A guide about chemistry in DSP, teaching you all you need to know
Welcome, chemistry lovers!
In this guide, we will discuss chemistry in DSP. Specifically, we will discuss the processes and resources consumed or created by the refinery and the chemical plant. This guide will mostly revolve around a few key resources: oil, refined oil, coal, graphite, and hydrogen, but we will sometimes encounter other resources, such as water, sulfuric acid, stone, plastic, organic crystals, graphene, and carbon nanotubes.
Oil is an infinite resource in DSP, extracted from oil seeps. It can be found on the original planet, and on a lot of planets with water and plants. It is the basic component of all chemistry.
In terms of recipes, oil has exactly one use: to be turned into refined oil in a refinery. Thus, there’s no reason to think too much; just convert all of your oil this way.
Although you could burn oil directly in a thermal power station (TPS), refining it first produces more energetic products as a result (2 oil = 8.10MJ, versus 2 refined oil + 1 hydrogen = 18MJ), so make sure to refine it first if you want to use this energy source
Refined oil is the main ingredient in chemistry. It is involved in almost every single recipe. Refined oil can be obtained two ways: either from plasma refining, which produces two refined oil and one hydrogen from two oil, or from reformation refining, which consumes two refined oil, one hydrogen and one coal to produce three refined oil or, in net, consumes one coal and one hydrogen to produce one refined oil.
Note that the output from plasma refining and the input for reformation refining are the same, as well as the processing speed. This means that, by linking directly one plasma refining refinery to one reformation refining refinery, and supplying the former with oil and the latter with coal, you can 0.75 refined oil per second for 0.5 oil and 0.25 coal and, most importantly, get rid of this pesky hydrogen. More on that later!
The new reformation refining technology gives us a brand new opportunity: since it consumes coal and hydrogen to produce refined oil, we can actually do chemistry directly from those two without the need for oil. Hydrogen is extremely easy to come by as soon as you have access to orbital collectors, and you will probably quickly drown in it. As for coal, every single planet contains one patch of coal, although pretty small. Coal can be found on many planet types, so you shouldn’t have too hard of a time collecting a lot of it.
I personally don’t think that this is very useful. I’d rather use the 2 oil:1 coal ratio to produce refined oil, since I never found that oil was really hard to find, but it is up to you!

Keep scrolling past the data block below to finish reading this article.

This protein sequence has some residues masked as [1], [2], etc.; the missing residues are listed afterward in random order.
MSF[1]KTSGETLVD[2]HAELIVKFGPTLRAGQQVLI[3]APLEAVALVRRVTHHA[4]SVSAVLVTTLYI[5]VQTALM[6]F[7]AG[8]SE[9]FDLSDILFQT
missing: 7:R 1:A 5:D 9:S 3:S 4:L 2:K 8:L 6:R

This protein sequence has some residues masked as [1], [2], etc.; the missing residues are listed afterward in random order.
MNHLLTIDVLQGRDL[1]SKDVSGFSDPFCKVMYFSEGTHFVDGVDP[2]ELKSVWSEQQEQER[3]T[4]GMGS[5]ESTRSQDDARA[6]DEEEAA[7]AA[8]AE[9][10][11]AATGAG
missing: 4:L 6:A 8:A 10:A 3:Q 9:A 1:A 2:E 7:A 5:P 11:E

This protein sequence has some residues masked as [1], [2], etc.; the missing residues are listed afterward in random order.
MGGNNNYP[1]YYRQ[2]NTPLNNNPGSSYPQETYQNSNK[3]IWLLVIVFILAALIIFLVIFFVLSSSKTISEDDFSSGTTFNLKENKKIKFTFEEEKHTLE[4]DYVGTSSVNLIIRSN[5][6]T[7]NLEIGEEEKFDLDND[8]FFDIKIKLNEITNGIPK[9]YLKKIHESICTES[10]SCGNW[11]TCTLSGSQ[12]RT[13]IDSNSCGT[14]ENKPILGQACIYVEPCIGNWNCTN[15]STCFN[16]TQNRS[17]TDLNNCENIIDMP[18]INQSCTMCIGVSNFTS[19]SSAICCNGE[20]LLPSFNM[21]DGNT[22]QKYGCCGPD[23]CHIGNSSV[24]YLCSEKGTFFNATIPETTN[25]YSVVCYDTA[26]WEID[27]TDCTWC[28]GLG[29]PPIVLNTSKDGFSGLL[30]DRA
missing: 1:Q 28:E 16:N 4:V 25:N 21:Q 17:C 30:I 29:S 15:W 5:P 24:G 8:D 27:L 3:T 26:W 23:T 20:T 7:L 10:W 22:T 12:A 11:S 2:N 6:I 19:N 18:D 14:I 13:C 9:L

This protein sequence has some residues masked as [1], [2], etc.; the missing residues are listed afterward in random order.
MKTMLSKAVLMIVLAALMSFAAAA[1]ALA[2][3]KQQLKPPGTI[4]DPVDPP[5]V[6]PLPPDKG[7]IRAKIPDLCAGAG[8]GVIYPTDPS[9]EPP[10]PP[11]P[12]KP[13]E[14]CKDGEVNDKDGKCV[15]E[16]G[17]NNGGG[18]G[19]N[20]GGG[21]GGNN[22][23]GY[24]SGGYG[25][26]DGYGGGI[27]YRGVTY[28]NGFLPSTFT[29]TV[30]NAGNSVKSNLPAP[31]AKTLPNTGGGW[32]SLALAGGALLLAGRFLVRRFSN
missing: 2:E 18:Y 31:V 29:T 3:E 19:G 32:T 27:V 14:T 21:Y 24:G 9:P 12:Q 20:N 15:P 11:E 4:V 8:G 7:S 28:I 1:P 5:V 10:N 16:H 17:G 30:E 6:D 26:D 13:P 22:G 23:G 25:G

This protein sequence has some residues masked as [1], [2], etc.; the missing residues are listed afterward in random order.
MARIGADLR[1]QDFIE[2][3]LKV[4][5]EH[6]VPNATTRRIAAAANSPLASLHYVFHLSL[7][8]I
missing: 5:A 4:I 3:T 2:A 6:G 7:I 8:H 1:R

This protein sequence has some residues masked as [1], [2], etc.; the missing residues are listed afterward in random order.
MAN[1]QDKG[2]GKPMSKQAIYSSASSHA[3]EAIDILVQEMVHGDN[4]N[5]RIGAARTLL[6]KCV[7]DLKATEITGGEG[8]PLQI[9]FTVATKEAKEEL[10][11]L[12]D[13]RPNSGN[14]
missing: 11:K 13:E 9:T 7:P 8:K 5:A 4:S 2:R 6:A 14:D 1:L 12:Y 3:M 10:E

Getting rid of hydrogen
Hydrogen is not a resource; it is waste. A lot of chemical processes produce hydrogen, namely:
- Plasma refining
- X-ray cracking
- Graphene production from fire ice
The easiest way to get rid of hydrogen is to burn it. Just use a few TPS, each of them can burn 0.3 hydrogen/s. I must warn you against this solution. It has, I believe, two flaws.
Let’s assume, for example, that you produce refined oil and hydrogen through plasma refining, and you want to get rid of the hydrogen and you built an array of TPS to consume it. If your energy production exceeds 100%, your TPS will start to run more slowly, and thus hydrogen will start to build up, which could ultimately clog the entire system. So if you do that, make sure to, at least, build extra TPS, to be able to burn the extra hydrogen in case they slow down. If, instead, you rely on this energy source for your factory, as soon as you have produced enough refined oil, the refining will stop, which will stop the hydrogen production, which will in turn tank your energy production. One way or another, this setup is instable.
Instead, I advocate for the recycling of hydrogen, to make sure it is always consumed as fast as it is produced. For plasma refining, use reformation refining to consume the hydrogen and produce more refined oil instead, this can only benefit you. For X-ray cracking, well, just don’t use X-ray cracking. This recipe is awesome for producing red cubes, as it produces exactly one graphite for each hydrogen (more on that later), but, otherwise, it is pretty useless. If you need graphite, make it from coal directly instead. The recycling of hydrogen from fire ice will be discussed in the appendix.
One very last way to deal with hydrogen is to store it in tanks and forget about it. Be careful though, as this temporary fix will come back at you sooner or later. A single yellow belt can fill a liquid tank in less than 30 minutes.